The Government of Guyana, through the Ministry of Finance has approached the Inter – American Development Bank (IDB) for grant aid support to assess the Basic Education Access Support (BEAMS) programme.
According to the mid -year economic report presented recently by Minister of Finance, Winston Jordan, the US$450,000 grant in technical assistance, when approved, will be used to determine the extent to which programmes designed under the BEAMS are being implemented.
Further the grant will finance an ex-post examination of the successes, gaps in the programme design and implementation, and make recommendations for improving the outcomes of BEAMS.
Ministry of Finance
Formal help for technical assistance support was made to the IDB’s Italian Trust Fund, by the Ministry of Finance in June, and the request is currently being reviewed by the Bank’s technical team.
Information gathered from the technical assistance will be used to aid in the design and implementation of a new project in the education sector.
The BEAMS project was embarked on in 2003 with specific objectives aimed at improving literacy and numeracy among the school age population.
The Education Development Center’s (EDC) website said the School Performance Component of BEAMS provided an integrated programme to enhance early literacy and numeracy among Guyana’s school-age population, including those from remote and poverty-stricken regions.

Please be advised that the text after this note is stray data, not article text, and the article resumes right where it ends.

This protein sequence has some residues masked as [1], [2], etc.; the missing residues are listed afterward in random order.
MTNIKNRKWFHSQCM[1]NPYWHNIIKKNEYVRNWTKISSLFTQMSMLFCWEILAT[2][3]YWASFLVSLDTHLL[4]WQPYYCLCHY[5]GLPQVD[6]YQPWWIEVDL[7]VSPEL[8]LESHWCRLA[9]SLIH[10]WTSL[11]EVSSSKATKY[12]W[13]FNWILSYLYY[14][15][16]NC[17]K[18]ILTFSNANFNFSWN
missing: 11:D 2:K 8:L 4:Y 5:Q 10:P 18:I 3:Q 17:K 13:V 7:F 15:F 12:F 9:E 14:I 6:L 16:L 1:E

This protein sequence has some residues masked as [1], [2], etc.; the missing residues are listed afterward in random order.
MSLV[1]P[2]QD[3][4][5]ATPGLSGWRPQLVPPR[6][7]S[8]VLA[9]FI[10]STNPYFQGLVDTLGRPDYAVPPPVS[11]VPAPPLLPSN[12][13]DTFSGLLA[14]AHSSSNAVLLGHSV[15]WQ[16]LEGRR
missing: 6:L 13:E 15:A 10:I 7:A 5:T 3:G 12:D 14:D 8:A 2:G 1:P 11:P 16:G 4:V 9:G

EDC is a global non-profit research and development organisation that addresses some of the world’s most urgent challenges in education, health, and economic opportunity. It manages about 350 projects in 35 countries, 1500 staff and an annual funding level of approximately US$168 million (FY 2010).
The International Development Division (IDD) of the EDC provided technical support to improve quality teaching and learning with appropriate technologies. To that end, IDD developed daily Interactive Radio Instruction (IRI) programmes which provided core mathematics instruction for Grades One t0 Three in all Guyanese government schools.
As a group, students participated in math exercises, songs, and games led by radio characters, while teachers facilitated the interaction.
Based on a large, nationwide sample of first-graders tested after just the first year of the programme, significant improvements were seen in mathematics as Guyana’s nearly 18,000 first grade pupils benefitted from the IRI programme.
The BEAMS programme also established computer labs with instructional software in 14 schools and used lower-cost technologies in 120 additional schools. The programme provided training in the use of these tools to support high-quality literacy and numeracy instruction. BEAMS also used CD-ROMs and digital video to enhance teachers’ professional development.